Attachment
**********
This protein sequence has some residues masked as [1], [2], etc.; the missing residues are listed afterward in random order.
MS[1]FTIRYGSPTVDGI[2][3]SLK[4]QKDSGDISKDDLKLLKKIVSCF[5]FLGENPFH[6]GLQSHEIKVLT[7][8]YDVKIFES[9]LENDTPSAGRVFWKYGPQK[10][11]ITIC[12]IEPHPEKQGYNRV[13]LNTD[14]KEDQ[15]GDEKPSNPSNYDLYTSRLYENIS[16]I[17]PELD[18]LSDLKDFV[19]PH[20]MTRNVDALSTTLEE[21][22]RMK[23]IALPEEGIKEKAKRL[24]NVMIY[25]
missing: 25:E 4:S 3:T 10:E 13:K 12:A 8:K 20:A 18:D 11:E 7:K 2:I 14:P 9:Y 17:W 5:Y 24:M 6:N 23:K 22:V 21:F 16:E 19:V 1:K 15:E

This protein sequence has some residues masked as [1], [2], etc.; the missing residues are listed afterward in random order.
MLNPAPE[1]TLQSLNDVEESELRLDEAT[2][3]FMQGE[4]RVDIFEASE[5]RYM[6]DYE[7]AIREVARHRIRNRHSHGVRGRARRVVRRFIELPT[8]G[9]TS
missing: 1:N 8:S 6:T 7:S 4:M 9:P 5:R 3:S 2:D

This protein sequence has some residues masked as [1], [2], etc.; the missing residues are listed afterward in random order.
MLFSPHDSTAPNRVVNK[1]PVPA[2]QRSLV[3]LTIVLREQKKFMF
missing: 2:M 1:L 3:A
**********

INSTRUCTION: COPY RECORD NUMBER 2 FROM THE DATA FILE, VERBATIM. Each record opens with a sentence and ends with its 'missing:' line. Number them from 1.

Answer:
This protein sequence has some residues masked as [1], [2], etc.; the missing residues are listed afterward in random order.
MLNPAPE[1]TLQSLNDVEESELRLDEAT[2][3]FMQGE[4]RVDIFEASE[5]RYM[6]DYE[7]AIREVARHRIRNRHSHGVRGRARRVVRRFIELPT[8]G[9]TS
missing: 1:N 8:S 6:T 7:S 4:M 9:P 5:R 3:S 2:D